Instead of Worrying About Washington, Experts Encourage Consumers to Prepare for Personal Fiscal Cliff
As the holidays draw nearer, so does something else: the so-called fiscal cliff.
At midnight on Dec. 31 of this year, spending cuts and new taxes are set to go into effect, while a series of tax breaks are on track to expire, potentially culminating in an economy-crippling financial pickle.
If lawmakers can't agree on taking action, for instance, 2013 will bring the end of current payroll tax cuts, changes to Medicare, and - maybe most disturbingly - the expiration of tax exemptions for homeowners facing foreclosure or a short sale.
As our bankruptcy attorneys discussed earlier this month, delinquent borrowers who give up or lose their properties will be on the hook for paying income taxes on the portion of their mortgages forgiven by lenders.
But while the media is focused on the national economic effect, experts caution consumers to look inward to avoid their own personal fiscal cliffs.
A fiscal cliff is really just a situation in which feared major financial events happen simultaneously, creating an overwhelming economic effect.
In reality, many individuals are driven off their own personal financial precipices every day.
Maybe it's the day too much credit card debt finally interferes with your ability to pay the mortgage. Perhaps it's the point when your massive student loans finally come due - and you can't afford to pay them. It may be sudden unexpected car repairs that eat up your paycheck.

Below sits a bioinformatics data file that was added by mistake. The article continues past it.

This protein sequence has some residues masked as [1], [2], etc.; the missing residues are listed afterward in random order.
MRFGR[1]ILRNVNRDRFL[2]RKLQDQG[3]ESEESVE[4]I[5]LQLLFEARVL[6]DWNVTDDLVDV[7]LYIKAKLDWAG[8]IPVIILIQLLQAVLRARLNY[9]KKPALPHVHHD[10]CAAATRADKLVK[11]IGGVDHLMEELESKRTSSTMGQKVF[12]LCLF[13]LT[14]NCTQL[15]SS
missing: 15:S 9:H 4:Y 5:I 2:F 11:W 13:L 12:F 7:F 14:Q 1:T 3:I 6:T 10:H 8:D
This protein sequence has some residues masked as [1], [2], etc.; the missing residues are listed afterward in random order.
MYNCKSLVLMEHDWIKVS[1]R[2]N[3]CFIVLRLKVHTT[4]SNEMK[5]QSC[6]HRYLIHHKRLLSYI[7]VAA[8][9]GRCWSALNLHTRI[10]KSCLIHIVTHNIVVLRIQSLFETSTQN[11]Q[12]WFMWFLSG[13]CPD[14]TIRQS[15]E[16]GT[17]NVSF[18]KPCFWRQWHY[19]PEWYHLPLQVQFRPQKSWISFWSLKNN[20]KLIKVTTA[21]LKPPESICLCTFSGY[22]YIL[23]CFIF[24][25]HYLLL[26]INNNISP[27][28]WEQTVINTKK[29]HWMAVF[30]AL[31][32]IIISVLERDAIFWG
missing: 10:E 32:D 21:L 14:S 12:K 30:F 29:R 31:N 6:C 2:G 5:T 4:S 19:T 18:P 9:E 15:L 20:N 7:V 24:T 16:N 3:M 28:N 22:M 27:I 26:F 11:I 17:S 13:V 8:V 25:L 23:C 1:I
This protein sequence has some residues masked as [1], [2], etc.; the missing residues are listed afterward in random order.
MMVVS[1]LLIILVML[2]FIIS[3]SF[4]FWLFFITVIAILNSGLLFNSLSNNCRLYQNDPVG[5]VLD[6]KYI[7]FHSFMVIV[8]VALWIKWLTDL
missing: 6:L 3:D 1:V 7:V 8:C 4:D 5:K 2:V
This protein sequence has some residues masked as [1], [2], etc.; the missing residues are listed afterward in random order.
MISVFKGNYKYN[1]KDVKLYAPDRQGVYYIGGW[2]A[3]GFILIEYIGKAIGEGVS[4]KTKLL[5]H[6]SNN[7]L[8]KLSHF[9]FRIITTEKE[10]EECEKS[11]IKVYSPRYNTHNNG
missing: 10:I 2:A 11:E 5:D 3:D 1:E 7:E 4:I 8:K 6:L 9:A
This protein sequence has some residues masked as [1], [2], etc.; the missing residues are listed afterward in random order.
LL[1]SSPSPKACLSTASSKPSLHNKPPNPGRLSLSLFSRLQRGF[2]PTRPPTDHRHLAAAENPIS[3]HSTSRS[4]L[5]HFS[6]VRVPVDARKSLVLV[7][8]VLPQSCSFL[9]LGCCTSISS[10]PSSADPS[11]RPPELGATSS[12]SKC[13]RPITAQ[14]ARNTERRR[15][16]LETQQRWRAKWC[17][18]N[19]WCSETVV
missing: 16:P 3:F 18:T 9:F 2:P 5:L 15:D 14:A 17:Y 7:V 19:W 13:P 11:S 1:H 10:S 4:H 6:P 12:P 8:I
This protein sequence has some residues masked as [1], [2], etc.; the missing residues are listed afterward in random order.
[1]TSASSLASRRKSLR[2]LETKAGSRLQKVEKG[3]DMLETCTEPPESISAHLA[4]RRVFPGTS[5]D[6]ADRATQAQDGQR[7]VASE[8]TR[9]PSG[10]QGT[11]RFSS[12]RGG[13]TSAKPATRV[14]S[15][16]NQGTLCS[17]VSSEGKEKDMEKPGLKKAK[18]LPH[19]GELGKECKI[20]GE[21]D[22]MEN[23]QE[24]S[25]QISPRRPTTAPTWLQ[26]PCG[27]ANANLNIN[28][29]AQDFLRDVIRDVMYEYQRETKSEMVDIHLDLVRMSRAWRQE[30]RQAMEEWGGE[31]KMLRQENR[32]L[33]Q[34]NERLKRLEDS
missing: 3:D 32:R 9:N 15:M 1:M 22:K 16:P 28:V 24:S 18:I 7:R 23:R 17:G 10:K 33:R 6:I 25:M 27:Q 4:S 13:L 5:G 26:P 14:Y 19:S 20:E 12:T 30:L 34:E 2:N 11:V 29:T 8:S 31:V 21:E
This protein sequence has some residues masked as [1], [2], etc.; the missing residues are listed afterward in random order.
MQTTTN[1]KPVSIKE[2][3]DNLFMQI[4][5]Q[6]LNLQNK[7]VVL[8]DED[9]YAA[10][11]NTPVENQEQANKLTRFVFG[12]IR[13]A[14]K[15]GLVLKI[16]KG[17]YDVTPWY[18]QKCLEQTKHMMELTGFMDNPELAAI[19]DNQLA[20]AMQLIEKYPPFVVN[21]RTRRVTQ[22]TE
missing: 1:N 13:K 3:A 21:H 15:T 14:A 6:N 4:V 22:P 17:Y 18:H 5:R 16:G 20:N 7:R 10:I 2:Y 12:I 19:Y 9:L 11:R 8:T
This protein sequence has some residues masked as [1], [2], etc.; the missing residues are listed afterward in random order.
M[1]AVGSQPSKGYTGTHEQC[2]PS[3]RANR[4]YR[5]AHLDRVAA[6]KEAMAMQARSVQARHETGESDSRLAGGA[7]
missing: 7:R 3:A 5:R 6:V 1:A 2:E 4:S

Maybe ordinary everyday expenses have become a problem because you lost your job months ago and are still looking for work.
The good news is that, unlike bureaucratic lawmakers, consumers actually have the ability to quickly do something before they reach the point of no return.
Experts encourage consumers to build up a liquid emergency savings they can fall back on to pay for unexpected financial challengers, such as lost wages, unmanageable medical bills or car repairs.
Of course, that's easier said than done when all your money is going to your debts.
For millions of Americans overwhelmed by credit card debt and mortgage debt, bankruptcy offers a fresh start.
If you're behind on mortgage payments, for instance, Chapter 13 bankruptcy has the ability to stop foreclosure and other collection proceedings while you repay a portion of debts in an installment plan over 3 to 5 years. If you're out of work - and thus funds to pay credit card bills - Chapter 7 bankruptcy can stop creditor action and completely eliminate crippling unsecured debts.
If you can see a fiscal cliff coming, don't wait until you're soaring over the edge toward rock bottom. Take action! Bankruptcy has helped thousands of families get out of debt - and get on with their lives.